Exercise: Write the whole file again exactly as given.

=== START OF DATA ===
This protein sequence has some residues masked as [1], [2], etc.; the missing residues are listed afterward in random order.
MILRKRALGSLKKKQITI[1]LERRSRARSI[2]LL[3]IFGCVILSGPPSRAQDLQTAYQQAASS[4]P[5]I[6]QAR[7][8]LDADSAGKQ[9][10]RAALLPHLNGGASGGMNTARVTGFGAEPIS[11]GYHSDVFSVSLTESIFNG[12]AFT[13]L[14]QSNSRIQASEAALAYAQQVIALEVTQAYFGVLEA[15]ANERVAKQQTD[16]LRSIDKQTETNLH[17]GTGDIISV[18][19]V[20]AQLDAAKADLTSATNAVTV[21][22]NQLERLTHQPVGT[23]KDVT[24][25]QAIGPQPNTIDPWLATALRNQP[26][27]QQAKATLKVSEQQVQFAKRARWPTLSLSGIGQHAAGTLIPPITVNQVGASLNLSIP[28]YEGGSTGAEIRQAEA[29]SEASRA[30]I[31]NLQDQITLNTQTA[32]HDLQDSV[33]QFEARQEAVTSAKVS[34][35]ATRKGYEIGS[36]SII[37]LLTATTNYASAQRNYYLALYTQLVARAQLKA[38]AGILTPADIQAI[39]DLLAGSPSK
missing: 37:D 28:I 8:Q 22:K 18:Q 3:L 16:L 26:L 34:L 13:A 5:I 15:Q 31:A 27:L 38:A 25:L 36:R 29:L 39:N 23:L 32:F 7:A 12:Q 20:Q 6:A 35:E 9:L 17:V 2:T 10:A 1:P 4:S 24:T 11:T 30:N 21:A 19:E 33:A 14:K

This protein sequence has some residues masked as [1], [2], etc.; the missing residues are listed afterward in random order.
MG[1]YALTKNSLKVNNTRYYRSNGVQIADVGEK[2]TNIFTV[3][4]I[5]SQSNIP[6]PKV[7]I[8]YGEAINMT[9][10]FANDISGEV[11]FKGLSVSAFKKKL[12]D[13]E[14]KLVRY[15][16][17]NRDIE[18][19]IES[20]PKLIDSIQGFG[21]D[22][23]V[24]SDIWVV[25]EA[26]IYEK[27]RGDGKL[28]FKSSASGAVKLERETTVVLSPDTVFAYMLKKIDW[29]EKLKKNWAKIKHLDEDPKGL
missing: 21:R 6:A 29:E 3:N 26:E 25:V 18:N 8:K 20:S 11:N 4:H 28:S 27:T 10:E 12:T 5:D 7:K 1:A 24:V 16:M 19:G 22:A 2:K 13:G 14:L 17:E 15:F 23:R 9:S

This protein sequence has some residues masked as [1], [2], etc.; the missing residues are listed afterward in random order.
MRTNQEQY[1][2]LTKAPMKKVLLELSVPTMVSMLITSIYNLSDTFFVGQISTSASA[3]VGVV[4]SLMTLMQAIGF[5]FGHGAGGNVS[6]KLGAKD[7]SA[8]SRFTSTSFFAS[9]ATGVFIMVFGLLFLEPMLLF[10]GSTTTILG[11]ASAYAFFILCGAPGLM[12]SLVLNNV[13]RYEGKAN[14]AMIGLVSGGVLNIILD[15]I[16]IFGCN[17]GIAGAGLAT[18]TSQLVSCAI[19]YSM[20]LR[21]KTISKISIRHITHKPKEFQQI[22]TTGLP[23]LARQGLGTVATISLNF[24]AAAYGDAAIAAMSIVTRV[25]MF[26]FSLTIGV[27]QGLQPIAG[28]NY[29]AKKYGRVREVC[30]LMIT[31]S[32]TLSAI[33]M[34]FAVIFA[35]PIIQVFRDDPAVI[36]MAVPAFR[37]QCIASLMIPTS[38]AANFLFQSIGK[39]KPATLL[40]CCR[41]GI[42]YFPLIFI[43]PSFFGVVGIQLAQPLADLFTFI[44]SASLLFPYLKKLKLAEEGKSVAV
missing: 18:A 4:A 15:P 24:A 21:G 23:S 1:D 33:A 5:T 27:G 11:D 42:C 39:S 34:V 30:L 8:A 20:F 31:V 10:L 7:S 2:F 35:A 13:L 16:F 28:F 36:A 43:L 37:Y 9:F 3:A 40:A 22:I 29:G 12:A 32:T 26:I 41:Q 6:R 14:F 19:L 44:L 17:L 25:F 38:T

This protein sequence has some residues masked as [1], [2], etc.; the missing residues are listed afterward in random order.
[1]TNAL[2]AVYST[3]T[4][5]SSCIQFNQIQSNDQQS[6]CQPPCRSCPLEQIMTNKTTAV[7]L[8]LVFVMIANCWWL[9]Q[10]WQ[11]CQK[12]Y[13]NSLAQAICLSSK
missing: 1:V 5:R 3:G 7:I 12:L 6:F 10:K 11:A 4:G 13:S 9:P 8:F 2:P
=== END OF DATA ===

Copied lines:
This protein sequence has some residues masked as [1], [2], etc.; the missing residues are listed afterward in random order.
MILRKRALGSLKKKQITI[1]LERRSRARSI[2]LL[3]IFGCVILSGPPSRAQDLQTAYQQAASS[4]P[5]I[6]QAR[7][8]LDADSAGKQ[9][10]RAALLPHLNGGASGGMNTARVTGFGAEPIS[11]GYHSDVFSVSLTESIFNG[12]AFT[13]L[14]QSNSRIQASEAALAYAQQVIALEVTQAYFGVLEA[15]ANERVAKQQTD[16]LRSIDKQTETNLH[17]GTGDIISV[18][19]V[20]AQLDAAKADLTSATNAVTV[21][22]NQLERLTHQPVGT[23]KDVT[24][25]QAIGPQPNTIDPWLATALRNQP[26][27]QQAKATLKVSEQQVQFAKRARWPTLSLSGIGQHAAGTLIPPITVNQVGASLNLSIP[28]YEGGSTGAEIRQAEA[29]SEASRA[30]I[31]NLQDQITLNTQTA[32]HDLQDSV[33]QFEARQEAVTSAKVS[34][35]ATRKGYEIGS[36]SII[37]LLTATTNYASAQRNYYLALYTQLVARAQLKA[38]AGILTPADIQAI[39]DLLAGSPSK
missing: 37:D 28:I 8:Q 22:K 18:Q 3:L 16:L 26:L 34:L 13:A 5:I 15:Q 31:A 27:L 38:A 25:L 36:R 29:L 39:N 23:L 32:F 7:A 12:Q 20:Q 6:A 35:E 9:L 17:V 2:T 10:A 1:P 4:S 24:T 11:T 30:N 21:A 19:E 33:A 14:K

This protein sequence has some residues masked as [1], [2], etc.; the missing residues are listed afterward in random order.
MG[1]YALTKNSLKVNNTRYYRSNGVQIADVGEK[2]TNIFTV[3][4]I[5]SQSNIP[6]PKV[7]I[8]YGEAINMT[9][10]FANDISGEV[11]FKGLSVSAFKKKL[12]D[13]E[14]KLVRY[15][16][17]NRDIE[18][19]IES[20]PKLIDSIQGFG[21]D[22][23]V[24]SDIWVV[25]EA[26]IYEK[27]RGDGKL[28]FKSSASGAVKLERETTVVLSPDTVFAYMLKKIDW[29]EKLKKNWAKIKHLDEDPKGL
missing: 21:R 6:A 29:E 3:N 26:E 25:V 18:N 8:K 20:S 11:N 4:H 28:S 27:T 10:E 12:T 5:D 7:K 1:A 24:V 16:M 19:G 22:A 2:K 13:G 14:L 17:E 15:F 23:R 9:S

This protein sequence has some residues masked as [1], [2], etc.; the missing residues are listed afterward in random order.
MRTNQEQY[1][2]LTKAPMKKVLLELSVPTMVSMLITSIYNLSDTFFVGQISTSASA[3]VGVV[4]SLMTLMQAIGF[5]FGHGAGGNVS[6]KLGAKD[7]SA[8]SRFTSTSFFAS[9]ATGVFIMVFGLLFLEPMLLF[10]GSTTTILG[11]ASAYAFFILCGAPGLM[12]SLVLNNV[13]RYEGKAN[14]AMIGLVSGGVLNIILD[15]I[16]IFGCN[17]GIAGAGLAT[18]TSQLVSCAI[19]YSM[20]LR[21]KTISKISIRHITHKPKEFQQI[22]TTGLP[23]LARQGLGTVATISLNF[24]AAAYGDAAIAAMSIVTRV[25]MF[26]FSLTIGV[27]QGLQPIAG[28]NY[29]AKKYGRVREVC[30]LMIT[31]S[32]TLSAI[33]M[34]FAVIFA[35]PIIQVFRDDPAVI[36]MAVPAFR[37]QCIASLMIPTS[38]AANFLFQSIGK[39]KPATLL[40]CCR[41]GI[42]YFPLIFI[43]PSFFGVVGIQLAQPLADLFTFI[44]SASLLFPYLKKLKLAEEGKSVAV
missing: 18:A 4:A 15:P 24:A 21:G 23:S 1:D 33:A 5:T 27:G 11:D 42:C 39:S 34:V 30:L 8:A 20:F 31:V 10:L 7:S 2:F 35:A 13:L 16:F 28:F 36:A 43:L 37:Y 9:F 3:A 40:A 22:I 29:G 12:A 32:T 26:I 41:Q 6:R 14:F 19:L 44:L 17:L 25:F 38:T

This protein sequence has some residues masked as [1], [2], etc.; the missing residues are listed afterward in random order.
[1]TNAL[2]AVYST[3]T[4][5]SSCIQFNQIQSNDQQS[6]CQPPCRSCPLEQIMTNKTTAV[7]L[8]LVFVMIANCWWL[9]Q[10]WQ[11]CQK[12]Y[13]NSLAQAICLSSK
missing: 1:V 5:R 3:G 7:I 12:L 6:F 10:K 11:A 4:G 13:S 9:P 8:F 2:P